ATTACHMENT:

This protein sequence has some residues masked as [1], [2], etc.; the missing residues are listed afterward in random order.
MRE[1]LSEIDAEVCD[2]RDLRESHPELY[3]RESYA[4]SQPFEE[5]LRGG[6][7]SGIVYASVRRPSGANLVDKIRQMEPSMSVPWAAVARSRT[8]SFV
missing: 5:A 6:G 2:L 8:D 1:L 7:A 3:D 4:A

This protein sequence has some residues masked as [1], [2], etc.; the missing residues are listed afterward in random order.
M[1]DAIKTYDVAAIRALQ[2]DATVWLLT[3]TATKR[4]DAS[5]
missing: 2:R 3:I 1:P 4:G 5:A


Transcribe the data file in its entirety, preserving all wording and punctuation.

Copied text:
This protein sequence has some residues masked as [1], [2], etc.; the missing residues are listed afterward in random order.
MRE[1]LSEIDAEVCD[2]RDLRESHPELY[3]RESYA[4]SQPFEE[5]LRGG[6][7]SGIVYASVRRPSGANLVDKIRQMEPSMSVPWAAVARSRT[8]SFV
missing: 5:A 6:G 2:L 8:D 1:L 7:A 3:D 4:A

This protein sequence has some residues masked as [1], [2], etc.; the missing residues are listed afterward in random order.
M[1]DAIKTYDVAAIRALQ[2]DATVWLLT[3]TATKR[4]DAS[5]
missing: 2:R 3:I 1:P 4:G 5:A